Can You Eat Raw Pizza Dough? Exploring the Risks and Consequences

Can you eat raw pizza dough?

For some reason, people are almost unstoppable when it comes to eating raw dough. We don’t know what it is! Maybe it’s the impatience of waiting for that delicious final baked dish, or maybe it’s boredom.
Either way, we’ve all heard the warnings. Don’t eat raw dough; you’ll get sick. You’ll end up in the hospital!”
But no one ever explained why – and to be perfectly honest, we’ve eaten raw dough before, and nothing has happened to us. Well, not yet anyway.
So today we are going to look at the question: can you eat raw pizza dough? In short, you can, but you really shouldn’t. The potential risks are just too high! Bacteria commonly found on raw pizza dough include E. coli and Salmonella, not to mention other bacteria that sit on the undercooked toppings.
In this article, we’ll explain why you shouldn’t eat raw or undercooked pizza dough, what the risks are, the potential symptoms of food poisoning, and how to avoid it altogether. We’ve even included a handy guide on how to avoid undercooked dough altogether!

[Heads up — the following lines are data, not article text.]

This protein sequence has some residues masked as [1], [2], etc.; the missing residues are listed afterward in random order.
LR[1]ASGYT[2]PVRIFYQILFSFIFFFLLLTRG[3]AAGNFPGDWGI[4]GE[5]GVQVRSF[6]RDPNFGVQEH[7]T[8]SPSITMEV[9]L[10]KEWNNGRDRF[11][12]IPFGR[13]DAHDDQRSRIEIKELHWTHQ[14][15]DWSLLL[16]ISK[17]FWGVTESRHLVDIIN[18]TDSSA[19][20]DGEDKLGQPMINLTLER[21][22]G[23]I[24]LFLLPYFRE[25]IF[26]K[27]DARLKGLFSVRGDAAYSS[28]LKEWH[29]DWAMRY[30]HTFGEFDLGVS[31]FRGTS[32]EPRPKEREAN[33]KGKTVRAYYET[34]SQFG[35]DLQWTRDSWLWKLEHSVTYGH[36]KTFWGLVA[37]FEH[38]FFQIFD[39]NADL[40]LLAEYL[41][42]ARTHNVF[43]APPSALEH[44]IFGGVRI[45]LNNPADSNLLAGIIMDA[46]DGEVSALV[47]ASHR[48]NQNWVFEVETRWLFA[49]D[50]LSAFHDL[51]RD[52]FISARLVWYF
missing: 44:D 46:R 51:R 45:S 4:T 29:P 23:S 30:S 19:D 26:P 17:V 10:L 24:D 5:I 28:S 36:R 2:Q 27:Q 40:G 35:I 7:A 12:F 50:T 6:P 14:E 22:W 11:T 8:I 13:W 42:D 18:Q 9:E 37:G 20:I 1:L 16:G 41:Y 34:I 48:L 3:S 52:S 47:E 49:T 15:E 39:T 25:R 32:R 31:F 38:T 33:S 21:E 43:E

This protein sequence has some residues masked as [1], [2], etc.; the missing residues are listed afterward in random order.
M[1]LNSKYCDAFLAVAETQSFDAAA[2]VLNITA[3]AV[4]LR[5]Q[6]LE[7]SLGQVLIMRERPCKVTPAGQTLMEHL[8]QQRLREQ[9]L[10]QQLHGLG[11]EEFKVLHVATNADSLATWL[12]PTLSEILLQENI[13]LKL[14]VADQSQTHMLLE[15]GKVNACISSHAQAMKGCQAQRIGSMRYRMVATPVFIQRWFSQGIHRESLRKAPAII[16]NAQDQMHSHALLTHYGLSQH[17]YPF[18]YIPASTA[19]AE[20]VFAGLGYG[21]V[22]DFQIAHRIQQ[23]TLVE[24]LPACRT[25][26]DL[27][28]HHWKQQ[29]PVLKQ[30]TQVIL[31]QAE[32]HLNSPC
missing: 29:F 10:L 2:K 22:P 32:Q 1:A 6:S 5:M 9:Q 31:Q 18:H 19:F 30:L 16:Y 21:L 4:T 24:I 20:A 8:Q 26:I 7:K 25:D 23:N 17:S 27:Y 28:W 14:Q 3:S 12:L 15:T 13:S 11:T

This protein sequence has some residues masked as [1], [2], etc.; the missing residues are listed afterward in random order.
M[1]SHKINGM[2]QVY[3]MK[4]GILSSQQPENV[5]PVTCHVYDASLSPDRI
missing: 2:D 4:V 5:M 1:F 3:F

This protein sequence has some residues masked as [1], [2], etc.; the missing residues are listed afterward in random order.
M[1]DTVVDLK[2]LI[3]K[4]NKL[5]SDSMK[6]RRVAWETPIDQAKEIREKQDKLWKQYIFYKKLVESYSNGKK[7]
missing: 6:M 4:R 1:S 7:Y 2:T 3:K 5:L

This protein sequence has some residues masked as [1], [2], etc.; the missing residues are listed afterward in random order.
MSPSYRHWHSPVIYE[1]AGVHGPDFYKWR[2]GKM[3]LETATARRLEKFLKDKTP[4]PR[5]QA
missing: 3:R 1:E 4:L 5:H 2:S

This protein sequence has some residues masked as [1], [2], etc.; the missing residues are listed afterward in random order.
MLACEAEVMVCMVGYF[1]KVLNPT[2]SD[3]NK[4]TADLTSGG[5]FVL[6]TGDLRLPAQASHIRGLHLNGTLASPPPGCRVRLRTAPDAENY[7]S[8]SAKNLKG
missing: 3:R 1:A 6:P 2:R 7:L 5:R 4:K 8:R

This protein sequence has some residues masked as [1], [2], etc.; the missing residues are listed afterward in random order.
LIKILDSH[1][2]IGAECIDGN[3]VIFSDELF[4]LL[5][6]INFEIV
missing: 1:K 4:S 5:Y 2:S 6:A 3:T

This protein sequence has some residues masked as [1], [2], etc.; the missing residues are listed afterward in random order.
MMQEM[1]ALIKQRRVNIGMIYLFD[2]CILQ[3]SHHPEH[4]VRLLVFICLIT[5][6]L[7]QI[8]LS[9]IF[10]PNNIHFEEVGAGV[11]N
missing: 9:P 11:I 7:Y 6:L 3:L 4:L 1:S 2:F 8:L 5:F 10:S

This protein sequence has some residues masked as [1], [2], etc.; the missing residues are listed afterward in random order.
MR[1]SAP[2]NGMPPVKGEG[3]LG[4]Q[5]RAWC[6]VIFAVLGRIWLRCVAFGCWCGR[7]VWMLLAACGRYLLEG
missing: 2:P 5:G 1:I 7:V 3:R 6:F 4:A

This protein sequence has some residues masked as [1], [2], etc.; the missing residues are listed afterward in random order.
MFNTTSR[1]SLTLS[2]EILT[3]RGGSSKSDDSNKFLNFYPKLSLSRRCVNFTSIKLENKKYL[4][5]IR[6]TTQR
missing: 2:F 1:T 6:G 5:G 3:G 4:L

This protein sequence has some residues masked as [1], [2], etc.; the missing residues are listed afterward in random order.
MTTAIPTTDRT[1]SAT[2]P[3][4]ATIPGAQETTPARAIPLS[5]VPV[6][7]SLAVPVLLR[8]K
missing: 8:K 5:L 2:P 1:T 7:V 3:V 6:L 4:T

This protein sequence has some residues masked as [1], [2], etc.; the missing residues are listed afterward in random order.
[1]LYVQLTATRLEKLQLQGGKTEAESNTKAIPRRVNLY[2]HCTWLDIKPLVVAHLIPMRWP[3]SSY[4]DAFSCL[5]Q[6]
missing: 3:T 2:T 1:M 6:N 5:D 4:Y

Raw vs. undercooked pizza dough

First, it’s important to know the difference between undercooked pizza dough and raw, uncooked pizza dough. They look very similar, but spoiler alert – you shouldn’t eat either!
Undercooked pizza dough refers to areas of an assembled and “baked” pizza that have not been fully cooked. The outside is usually dry and appears to be baked, but when you tear the dough apart, the inside is still slightly doughy.
Raw pizza dough, on the other hand, hasn’t even begun to cook. It usually happens in the center of the pizza or in a thicker area that hasn’t cooked yet.
Now, one is definitely much riskier to eat than the other. However, both can have serious health implications.

Should you eat raw pizza dough?

Bottom line: As we’ve already made very clear, raw or undercooked pizza cannot and should never be eaten.
There are a lot of people who say, “It’s okay, it’s okay!” But the reality is that many ingredients can carry seriously dangerous bacteria. It’s not that you’re guaranteed to get sick from eating raw pizza dough. But the risk is too high.
It’s the same with slightly undercooked chicken or pork. It’s not written in stone that you’re going to get salmonella. But these two ingredients are known to carry a higher chance of giving you it!